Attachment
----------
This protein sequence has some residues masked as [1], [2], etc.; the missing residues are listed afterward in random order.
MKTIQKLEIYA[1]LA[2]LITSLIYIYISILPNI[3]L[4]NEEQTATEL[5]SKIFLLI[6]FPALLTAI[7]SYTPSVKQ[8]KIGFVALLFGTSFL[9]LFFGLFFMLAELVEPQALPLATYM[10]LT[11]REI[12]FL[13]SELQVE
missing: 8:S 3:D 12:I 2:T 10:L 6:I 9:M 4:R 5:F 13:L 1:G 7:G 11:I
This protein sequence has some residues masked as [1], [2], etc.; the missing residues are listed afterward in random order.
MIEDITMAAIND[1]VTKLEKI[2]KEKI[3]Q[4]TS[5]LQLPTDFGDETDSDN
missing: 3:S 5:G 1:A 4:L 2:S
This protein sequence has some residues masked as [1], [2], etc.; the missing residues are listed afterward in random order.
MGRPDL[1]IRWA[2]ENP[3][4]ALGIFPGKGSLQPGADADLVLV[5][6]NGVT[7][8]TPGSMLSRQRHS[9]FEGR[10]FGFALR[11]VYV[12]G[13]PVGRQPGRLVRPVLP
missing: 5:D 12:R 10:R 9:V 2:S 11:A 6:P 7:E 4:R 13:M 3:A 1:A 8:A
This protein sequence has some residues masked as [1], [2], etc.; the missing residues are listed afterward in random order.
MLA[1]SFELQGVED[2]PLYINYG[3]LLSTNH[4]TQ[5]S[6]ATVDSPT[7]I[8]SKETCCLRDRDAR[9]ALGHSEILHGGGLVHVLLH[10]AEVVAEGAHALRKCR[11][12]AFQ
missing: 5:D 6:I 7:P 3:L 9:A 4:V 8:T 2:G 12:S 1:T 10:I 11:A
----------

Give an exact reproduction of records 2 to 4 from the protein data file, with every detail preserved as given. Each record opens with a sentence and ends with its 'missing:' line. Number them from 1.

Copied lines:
This protein sequence has some residues masked as [1], [2], etc.; the missing residues are listed afterward in random order.
MIEDITMAAIND[1]VTKLEKI[2]KEKI[3]Q[4]TS[5]LQLPTDFGDETDSDN
missing: 3:S 5:G 1:A 4:L 2:S
This protein sequence has some residues masked as [1], [2], etc.; the missing residues are listed afterward in random order.
MGRPDL[1]IRWA[2]ENP[3][4]ALGIFPGKGSLQPGADADLVLV[5][6]NGVT[7][8]TPGSMLSRQRHS[9]FEGR[10]FGFALR[11]VYV[12]G[13]PVGRQPGRLVRPVLP
missing: 5:D 12:R 10:R 9:V 2:S 11:A 6:P 7:E 4:R 13:M 3:A 1:A 8:A
This protein sequence has some residues masked as [1], [2], etc.; the missing residues are listed afterward in random order.
MLA[1]SFELQGVED[2]PLYINYG[3]LLSTNH[4]TQ[5]S[6]ATVDSPT[7]I[8]SKETCCLRDRDAR[9]ALGHSEILHGGGLVHVLLH[10]AEVVAEGAHALRKCR[11][12]AFQ
missing: 5:D 6:I 7:P 3:L 9:A 4:V 8:T 2:G 12:S 1:T 10:I 11:A